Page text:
Changes are challenging, and in the digital world what we see the most are changes due to the continuous development of new technologies and concepts.

Let’s look back at the Computer System Validation (CSV) history. Back in the 90’s, the FDA started to increase their expectations regarding computer system compliance and validation because of a number of pivotal inspections.

Then, in 1997, they issued the General Principles of Software Validation and the well-known 21 CFR Part 11. The first version of ISPE GAMP guide was published in 1995, and the second edition of the latest version 5 was published in 2022.

Today, we are moving from huge investments in infrastructure and local managed systems (aka on-premise) into a new era of SaaS (Software as a Service) and IaaS (Infrastructure as a Service).


New Technology, Same Guidelines


We hear and read about Industry 4.0, Cloud Computing, Internet of Things, Machine Learning, Artificial Intelligence, and Blockchain. But are those regulations and guidelines up to date with all the innovation? The answer is: Yes, definitely!

Computer System Validation is about three key aspects: Product Quality, Patient Safety, and Data Integrity. The standards and methodologies upon which GAMP has been written haven’t changed. And so, it doesn’t matter the technology behind a computer system.

We’re talking about a set of good practices for the concept, development, and implementation of software, namely:

  • ASTM 2500
  • ITIL

ASTM 2500 focuses on knowing the products, processes, and regulations to guide the creation of the requirements specification. Then, the ITIL project and handover activities which GAMP5 has merged with ICH Q9 concepts to perform the risk assessment. Finally, COBIT contributes with all the system and data governance.


Times are Changing


Looking at the last GAMP review, it introduced the Risk Based Approach in alignment with the ICH Q9 Quality Risk Management guideline.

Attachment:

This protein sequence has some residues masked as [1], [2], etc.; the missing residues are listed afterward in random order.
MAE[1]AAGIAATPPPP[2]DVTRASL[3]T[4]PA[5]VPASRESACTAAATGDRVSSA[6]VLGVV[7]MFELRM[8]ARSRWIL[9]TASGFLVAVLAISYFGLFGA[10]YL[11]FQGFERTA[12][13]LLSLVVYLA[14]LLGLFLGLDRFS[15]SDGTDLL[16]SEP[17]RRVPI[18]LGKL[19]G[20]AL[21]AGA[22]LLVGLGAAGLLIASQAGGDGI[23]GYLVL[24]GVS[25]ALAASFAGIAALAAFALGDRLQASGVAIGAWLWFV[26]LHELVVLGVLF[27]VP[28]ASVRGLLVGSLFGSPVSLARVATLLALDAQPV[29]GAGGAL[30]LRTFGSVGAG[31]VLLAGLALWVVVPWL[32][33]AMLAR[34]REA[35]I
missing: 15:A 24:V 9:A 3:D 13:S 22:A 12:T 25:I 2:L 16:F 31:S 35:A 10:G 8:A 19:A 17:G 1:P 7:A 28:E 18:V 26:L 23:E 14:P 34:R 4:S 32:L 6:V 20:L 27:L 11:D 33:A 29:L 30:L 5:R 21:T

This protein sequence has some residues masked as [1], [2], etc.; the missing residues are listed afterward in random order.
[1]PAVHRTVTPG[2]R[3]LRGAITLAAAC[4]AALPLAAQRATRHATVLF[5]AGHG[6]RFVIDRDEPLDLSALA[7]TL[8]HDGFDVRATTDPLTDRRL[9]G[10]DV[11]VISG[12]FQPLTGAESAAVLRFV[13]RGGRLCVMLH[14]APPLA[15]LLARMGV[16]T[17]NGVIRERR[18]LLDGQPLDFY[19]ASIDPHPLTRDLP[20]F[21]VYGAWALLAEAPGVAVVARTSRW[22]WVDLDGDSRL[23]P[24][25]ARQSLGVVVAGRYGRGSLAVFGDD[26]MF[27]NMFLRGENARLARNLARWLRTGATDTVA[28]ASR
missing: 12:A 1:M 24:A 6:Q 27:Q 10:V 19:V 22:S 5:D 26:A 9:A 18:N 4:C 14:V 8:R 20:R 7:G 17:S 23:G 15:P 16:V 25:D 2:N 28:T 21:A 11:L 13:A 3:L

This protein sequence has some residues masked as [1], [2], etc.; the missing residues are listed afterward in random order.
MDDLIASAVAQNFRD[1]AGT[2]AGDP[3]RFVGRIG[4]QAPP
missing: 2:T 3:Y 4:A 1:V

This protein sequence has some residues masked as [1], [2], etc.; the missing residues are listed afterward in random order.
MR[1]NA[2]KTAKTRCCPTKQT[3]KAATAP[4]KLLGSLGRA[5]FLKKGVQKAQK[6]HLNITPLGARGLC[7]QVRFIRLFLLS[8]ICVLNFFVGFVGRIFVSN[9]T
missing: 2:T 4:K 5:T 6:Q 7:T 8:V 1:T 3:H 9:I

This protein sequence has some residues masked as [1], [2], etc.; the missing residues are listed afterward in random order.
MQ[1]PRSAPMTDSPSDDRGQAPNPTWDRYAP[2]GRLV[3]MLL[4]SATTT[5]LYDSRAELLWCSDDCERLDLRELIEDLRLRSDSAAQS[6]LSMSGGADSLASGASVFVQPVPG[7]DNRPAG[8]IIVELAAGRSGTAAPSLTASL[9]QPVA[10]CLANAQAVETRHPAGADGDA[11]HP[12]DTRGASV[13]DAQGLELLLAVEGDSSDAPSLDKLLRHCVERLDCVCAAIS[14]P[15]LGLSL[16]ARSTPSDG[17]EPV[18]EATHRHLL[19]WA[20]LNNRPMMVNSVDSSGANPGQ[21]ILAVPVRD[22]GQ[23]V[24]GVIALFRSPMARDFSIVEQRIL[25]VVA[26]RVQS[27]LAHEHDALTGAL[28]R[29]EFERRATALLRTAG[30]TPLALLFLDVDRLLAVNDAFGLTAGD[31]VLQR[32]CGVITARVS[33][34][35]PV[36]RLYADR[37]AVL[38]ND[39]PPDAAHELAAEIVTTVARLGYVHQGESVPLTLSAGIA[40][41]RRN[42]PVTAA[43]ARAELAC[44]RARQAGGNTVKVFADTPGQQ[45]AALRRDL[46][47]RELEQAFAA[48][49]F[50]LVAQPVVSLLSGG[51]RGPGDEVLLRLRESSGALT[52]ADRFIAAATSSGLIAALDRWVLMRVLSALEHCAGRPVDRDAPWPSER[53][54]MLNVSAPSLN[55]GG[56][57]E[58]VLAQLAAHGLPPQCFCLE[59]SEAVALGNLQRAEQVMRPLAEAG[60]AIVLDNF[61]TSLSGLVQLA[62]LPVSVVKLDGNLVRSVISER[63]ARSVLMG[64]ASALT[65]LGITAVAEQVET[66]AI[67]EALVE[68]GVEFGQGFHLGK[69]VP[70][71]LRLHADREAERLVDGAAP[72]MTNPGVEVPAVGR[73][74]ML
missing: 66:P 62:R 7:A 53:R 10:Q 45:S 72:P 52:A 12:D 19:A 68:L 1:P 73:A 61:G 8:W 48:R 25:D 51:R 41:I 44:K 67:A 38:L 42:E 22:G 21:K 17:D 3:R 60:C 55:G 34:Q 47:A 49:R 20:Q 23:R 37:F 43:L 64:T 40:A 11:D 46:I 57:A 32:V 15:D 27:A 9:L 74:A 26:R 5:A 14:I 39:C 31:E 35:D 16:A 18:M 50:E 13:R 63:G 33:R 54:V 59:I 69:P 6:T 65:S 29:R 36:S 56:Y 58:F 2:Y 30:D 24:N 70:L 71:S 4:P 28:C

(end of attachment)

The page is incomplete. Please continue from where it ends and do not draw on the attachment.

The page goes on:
At that time, the Life Sciences industry had a lot of reluctance to introduce new technologies. If you’re asking yourself why, well, it was because of the burden of the CSV. Risk Management would draw all their validation focus to high-risk functions only.

Fast forward to today, the goal of having the industry investing in automation and digitalization is yet to be fulfilled. This is partly still because of the cost of the validation and its maintenance. And, let’s face it, partly because of the fear of changes.


More Agility, Less Paperwork


There’s urgency to move towards the Industry 4.0 concept. For that purpose, the FDA is about to release the guidance on Computer Software Assurance (CSA). The concept is still based on risks, but it is a lot simpler and less costly whilst maintaining the focus on the patient.

What about this transition from CSV to CSA?

As software development life cycle methodologies evolved from the well-known Waterfall used as a basis for the GAMP into Agile and DevOps, the validation of a computer system cannot be seen as a one-time activity based on documentation anymore.

More importantly, the transition from CSV to CSA reduces the amount of paperwork. How? It relies on leveraging the vendor’s experience and robustness of its QMS (Quality Management System), in which it is crucial that testing follows the best practices including emerging methodologies and tools, such as ATDD (Acceptance Test-Driven Development), Session-based testing and automated testing.


Making a Smooth Transition From CSV to CSA


ValGenesis is ready to support your transition from CSV to CSA, from a detailed assessment of your current QMS and computer systems inventory to identify the best transition approach, going through a supplier qualification and culminating into a validation of upcoming computer systems in your current environment.

If you think we may be able to help you out, don’t hesitate to book a call, we’ll do our absolute best to help.

The opinions, information and conclusions contained within this blog should not be construed as conclusive fact, ValGenesis offering advice, nor as an indication of future results.